The bidirectional layer accounts for about 40% of the total training time, so parallelizing it is essential. We gain two-way model parallelism despite the sequential nature of recurrent neural networks by exploiting the independence of the forward and backward direction in the bidirectional recurrent layer. We divide the neuron responses in half along the time dimension, assigning each half to a GPU. For the recurrent layer, we have the first GPU process the forward direction, while the second processes the backward direction, until they both reach the partition at the center of the time dimension. They then exchange activations and switch roles: the first GPU processes the backward direction, while the second processes the forward direction.

Results: Advancing the State of the Art in Speech Recognition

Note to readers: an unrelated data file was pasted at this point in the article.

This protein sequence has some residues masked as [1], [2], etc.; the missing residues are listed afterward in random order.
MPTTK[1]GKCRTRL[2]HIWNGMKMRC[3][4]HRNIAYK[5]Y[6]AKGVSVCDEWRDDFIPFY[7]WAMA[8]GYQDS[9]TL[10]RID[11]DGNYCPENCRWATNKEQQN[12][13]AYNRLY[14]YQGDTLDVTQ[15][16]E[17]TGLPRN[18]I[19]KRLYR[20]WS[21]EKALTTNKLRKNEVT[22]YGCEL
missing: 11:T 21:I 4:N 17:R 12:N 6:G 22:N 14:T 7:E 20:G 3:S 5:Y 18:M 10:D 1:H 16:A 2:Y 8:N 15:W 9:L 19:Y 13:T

Combining these techniques, we built a system that allows us to train our model on thousands of hours of speech data. Because we have been able to iterate quickly on our models, we were able to create a speech recognition system based on an end-to-end deep neural network that significantly improves on the state of the art, especially for noisy environments.

We attained a 16% word error rate on the full switchboard dataset, a widely used standard dataset where the prior best result was 18.4%. On a noisy test set we developed, we achieved a 19.1% word error rate, which compares favorably to the Google API, which achieved 30.5% error rate, Microsoft Bing, which achieved 36.1%, and Apple Dictation, which achieved a 43.8% error rate. Often, when commercial speech systems have low confidence in their transcription due to excessive noise, they refuse to provide any transcription at all. The above error rates were computed only for utterances on which all compared systems produced transcriptions, to give them the benefit of the doubt on more difficult utterances.